New Yorkers: 1, Motherfrackers: 0.

New Yorkers: 1, Motherfrackers: 0.

Gov. Andrew M. Cuomo’s administration announced on Wednesday that it would ban hydraulic fracturing in New York State because of concerns over health risks, ending years of uncertainty over the disputed method of natural gas extraction.

You’re welcome, New York! I don’t like to toot my own horn or anything, but it’s pretty clear the good governor really took to heart the letter I wrote him in July. I kid, I kid. He doesn’t give a flying fuck what I think. Hell, I didn’t even vote for the guy. And therein lies a lesson.

As New Yorkers may remember, Andrew Cuomo, the incumbent Democratic governor, faced a Democratic primary challenger on September 9: Zephyr Teachout. While it was universally acknowledged that she had no chance of actually winning, she put up fight with the backing of environmentalists (and other lefties who see Cuomo for the corrupt, conservative opportunist he is). While Cuomo continued to drag his feet and waffle on deciding the fracking issue, Teachout flat-out stated that she would ban it.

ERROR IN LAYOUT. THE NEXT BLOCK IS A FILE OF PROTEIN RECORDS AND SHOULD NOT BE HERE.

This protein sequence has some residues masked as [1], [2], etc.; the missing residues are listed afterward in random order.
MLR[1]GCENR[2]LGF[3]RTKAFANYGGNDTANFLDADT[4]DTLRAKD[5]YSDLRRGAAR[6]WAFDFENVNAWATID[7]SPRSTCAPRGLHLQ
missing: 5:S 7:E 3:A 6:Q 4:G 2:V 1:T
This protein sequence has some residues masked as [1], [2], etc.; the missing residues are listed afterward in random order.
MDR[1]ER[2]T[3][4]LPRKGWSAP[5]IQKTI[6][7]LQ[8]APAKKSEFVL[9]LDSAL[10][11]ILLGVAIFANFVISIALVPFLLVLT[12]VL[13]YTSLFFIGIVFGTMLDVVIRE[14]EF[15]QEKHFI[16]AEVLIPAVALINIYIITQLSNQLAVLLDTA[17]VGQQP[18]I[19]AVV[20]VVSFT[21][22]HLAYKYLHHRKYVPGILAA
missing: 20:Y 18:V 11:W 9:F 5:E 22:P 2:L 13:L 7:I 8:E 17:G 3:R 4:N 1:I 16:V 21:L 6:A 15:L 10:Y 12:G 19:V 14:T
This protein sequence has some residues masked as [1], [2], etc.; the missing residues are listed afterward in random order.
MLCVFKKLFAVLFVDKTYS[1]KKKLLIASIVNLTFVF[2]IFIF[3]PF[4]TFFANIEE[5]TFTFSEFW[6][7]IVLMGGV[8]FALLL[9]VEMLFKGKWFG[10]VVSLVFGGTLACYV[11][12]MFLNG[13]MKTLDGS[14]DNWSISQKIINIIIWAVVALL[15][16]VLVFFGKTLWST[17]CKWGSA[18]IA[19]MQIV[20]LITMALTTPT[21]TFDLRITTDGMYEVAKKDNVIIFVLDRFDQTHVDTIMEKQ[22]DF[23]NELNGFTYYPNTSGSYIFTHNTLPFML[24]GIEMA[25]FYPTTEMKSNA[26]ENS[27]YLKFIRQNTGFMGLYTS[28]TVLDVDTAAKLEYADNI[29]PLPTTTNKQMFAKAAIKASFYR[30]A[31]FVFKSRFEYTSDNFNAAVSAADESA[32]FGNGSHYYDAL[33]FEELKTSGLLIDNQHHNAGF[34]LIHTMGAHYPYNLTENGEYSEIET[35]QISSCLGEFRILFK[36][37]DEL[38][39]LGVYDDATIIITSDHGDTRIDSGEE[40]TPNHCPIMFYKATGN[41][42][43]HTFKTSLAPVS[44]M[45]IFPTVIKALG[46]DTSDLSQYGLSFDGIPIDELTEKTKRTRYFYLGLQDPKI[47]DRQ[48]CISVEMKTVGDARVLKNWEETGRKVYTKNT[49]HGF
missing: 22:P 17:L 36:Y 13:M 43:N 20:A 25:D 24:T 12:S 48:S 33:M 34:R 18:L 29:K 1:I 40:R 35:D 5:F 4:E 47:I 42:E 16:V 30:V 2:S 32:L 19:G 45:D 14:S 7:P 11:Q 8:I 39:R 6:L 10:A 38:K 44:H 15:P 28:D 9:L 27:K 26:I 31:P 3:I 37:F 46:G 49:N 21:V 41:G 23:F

She had me at hello.

And oh, how I heard that I’d be wasting my vote, and/or to not even bother voting in the New York primary because after all, Cuomo was a shoo-in. And that was just from people who had heard of Teachout. More often the conversation started and ended with who?

Nevertheless, this upstart with a pittance of a budget went up against a Democratic icon with a massive war chest and the backing of a well-oiled party machine—and she came away with 33% of the primary vote. Not enough for a win, of course. But Cuomo is a scion of Democratic politics who harbors national ambitions, and, well, that certainly does not bode well for him. While he may not give a shit about me, or about New York’s ground water, he sure as hell gives a shit about that.